It’s Okay To Be Strange, Part Two (Alone and Together, Part Seventeen)

The first house I bought was built in the 1950’s. It was very old-fashioned, with ugly bright green trim, polished brass hardware and a rounded kitchen nook. I loved everything about that house. It was the symbol of my independence, and it still is.

When I bought the house, I didn’t want to change anything about it, even the things that needed to be changed. The only thing I did was replace the doorbell, which didn’t work anymore.

I still have that old doorbell somewhere.

One time shortly after I moved in, someone from work gave me a ride home. When she saw the house she said, “So this is it.”

“This is it,” I said. “It needs some work, of course. I’ll have to paint over that trim.”

I didn’t tell her that I secretly liked it just the way it was.

As it turned out, though, I regretted not telling her that, because she beat me to it.

“I like it how it is,” she said. “It’s cute. It’s old-fashioned. It’s perfect.”

A few years later, when I finally did repaint the trim, I used the original shade of green. It is still an ugly color. And it is still perfect.

It takes a long time to learn not be embarrassed about being weird, and it is much harder than anyone makes it out to be.

I learned something from that girl’s little comment, and for the next year, I worked on being whoever I wanted to be.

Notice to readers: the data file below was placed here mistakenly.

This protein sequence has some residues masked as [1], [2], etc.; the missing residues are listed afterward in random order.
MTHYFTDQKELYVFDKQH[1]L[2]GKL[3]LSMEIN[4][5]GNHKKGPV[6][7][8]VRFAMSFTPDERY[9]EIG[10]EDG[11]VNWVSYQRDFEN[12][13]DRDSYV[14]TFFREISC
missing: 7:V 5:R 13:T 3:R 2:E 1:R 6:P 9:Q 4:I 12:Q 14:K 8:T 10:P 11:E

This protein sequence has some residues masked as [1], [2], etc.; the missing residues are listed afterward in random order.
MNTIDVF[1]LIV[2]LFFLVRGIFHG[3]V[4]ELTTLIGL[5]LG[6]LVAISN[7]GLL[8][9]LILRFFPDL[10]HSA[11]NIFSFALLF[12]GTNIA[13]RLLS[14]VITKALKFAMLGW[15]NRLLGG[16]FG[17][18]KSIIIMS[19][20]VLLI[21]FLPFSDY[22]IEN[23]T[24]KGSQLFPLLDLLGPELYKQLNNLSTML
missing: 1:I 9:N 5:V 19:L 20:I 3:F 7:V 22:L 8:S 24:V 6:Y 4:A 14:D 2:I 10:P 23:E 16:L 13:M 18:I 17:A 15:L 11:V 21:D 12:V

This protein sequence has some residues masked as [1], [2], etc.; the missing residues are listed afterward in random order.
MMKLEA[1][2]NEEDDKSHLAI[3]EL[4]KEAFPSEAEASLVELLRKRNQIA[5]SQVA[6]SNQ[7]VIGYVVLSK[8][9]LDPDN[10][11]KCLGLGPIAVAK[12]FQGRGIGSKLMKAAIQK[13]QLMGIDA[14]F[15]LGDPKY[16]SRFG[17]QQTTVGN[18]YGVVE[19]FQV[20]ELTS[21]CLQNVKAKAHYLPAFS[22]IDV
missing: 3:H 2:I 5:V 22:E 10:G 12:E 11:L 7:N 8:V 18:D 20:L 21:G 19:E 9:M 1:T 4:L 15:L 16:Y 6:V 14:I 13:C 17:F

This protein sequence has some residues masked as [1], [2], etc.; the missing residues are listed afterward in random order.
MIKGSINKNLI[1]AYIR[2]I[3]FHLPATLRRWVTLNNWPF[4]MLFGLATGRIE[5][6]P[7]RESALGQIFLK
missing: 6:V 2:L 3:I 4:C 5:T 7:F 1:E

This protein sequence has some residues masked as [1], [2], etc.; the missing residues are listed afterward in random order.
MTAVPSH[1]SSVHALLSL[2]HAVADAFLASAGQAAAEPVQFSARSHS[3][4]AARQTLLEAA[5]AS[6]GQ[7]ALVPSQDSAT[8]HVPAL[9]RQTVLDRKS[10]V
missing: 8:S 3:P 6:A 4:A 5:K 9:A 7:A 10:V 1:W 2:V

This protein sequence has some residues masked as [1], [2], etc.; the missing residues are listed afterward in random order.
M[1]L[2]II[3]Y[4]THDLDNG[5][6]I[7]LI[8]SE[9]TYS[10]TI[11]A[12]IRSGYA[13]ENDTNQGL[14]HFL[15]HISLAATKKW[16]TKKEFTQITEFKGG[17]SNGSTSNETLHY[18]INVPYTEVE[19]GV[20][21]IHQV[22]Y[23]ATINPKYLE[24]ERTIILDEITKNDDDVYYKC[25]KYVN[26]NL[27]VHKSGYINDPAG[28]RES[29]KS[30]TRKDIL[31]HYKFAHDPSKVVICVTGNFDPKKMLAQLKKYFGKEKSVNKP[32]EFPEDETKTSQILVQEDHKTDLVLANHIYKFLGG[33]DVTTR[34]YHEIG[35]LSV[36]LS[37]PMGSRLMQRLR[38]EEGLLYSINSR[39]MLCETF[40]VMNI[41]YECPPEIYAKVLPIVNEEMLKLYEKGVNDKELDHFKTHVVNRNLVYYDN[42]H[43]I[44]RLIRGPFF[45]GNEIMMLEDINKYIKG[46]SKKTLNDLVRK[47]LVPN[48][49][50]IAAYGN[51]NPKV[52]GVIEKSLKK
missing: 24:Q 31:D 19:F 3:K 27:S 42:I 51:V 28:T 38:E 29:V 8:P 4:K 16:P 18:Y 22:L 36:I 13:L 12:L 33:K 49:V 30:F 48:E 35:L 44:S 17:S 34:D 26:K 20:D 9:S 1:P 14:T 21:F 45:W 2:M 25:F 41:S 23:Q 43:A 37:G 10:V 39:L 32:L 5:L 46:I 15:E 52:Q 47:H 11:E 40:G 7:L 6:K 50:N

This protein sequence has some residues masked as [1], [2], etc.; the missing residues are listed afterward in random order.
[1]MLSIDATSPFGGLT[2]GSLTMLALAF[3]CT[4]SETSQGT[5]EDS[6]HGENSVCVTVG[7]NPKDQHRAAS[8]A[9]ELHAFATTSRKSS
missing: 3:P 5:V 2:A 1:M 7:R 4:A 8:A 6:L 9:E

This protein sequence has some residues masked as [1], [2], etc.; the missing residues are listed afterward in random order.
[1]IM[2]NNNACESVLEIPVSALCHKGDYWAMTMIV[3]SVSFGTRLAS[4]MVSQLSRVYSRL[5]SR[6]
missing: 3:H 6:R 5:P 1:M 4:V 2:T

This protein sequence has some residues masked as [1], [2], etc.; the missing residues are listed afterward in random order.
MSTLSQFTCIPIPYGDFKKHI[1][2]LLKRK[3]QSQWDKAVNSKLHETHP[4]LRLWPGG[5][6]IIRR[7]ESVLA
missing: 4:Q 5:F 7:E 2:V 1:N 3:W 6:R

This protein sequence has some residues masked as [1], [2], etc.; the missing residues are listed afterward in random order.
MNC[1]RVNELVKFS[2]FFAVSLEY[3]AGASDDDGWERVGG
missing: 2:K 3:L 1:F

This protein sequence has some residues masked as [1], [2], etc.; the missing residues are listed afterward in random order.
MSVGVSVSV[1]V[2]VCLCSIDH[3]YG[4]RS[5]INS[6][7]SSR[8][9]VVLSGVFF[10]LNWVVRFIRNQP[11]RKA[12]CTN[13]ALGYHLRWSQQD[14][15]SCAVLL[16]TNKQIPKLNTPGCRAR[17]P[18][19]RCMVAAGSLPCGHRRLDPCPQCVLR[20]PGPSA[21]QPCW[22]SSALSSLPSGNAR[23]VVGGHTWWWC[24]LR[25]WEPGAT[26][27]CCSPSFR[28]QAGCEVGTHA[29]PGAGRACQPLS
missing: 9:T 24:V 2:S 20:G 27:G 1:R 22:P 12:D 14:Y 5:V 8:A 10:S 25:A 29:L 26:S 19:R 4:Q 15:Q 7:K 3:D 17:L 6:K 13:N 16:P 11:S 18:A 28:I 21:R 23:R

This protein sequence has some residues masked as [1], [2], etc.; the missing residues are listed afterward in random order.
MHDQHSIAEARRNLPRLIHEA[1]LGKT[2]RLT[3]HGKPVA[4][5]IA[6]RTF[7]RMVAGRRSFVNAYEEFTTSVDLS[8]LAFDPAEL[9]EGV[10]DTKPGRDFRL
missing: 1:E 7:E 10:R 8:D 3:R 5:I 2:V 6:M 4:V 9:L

I would never become materialistic, I decided. I would live as an artist for the rest of my life, probably unmarried (at least until the age of forty). I would decorate my house in bright orange and other bright colors. I would take lots of walks and eventually be successful but never famous, and even if I was famous, I’d never wear expensive clothes—I would wear crazy things from thrift stores instead. Or I’d dress very plainly, to show that I wasn’t trying to be different.

If I did decide to marry, I would only marry someone who was very deep, someone, I told myself, who would understand why even though he was a man, I called him beautiful.

I discovered things about myself, too. I discovered that I was strong—stronger than I ever realized before. I discovered that a little loneliness was actually necessary for me to be really happy, and that in some ways, being alone was better than being in a relationship—more romantic.

Then, a year later, Jake proposed.

I said yes.


After Rachel and Matthew had their first child, they had a couple of fights. Well, okay, more than a couple—they fought for over three years. They fought about schedules. They fought about bad habits. They even fought about the lawn mower. And besides actually having their child, it was the best thing that could've happened. Get Fights You’ll Have After Having a Baby: A Self-Help Story on Amazon now.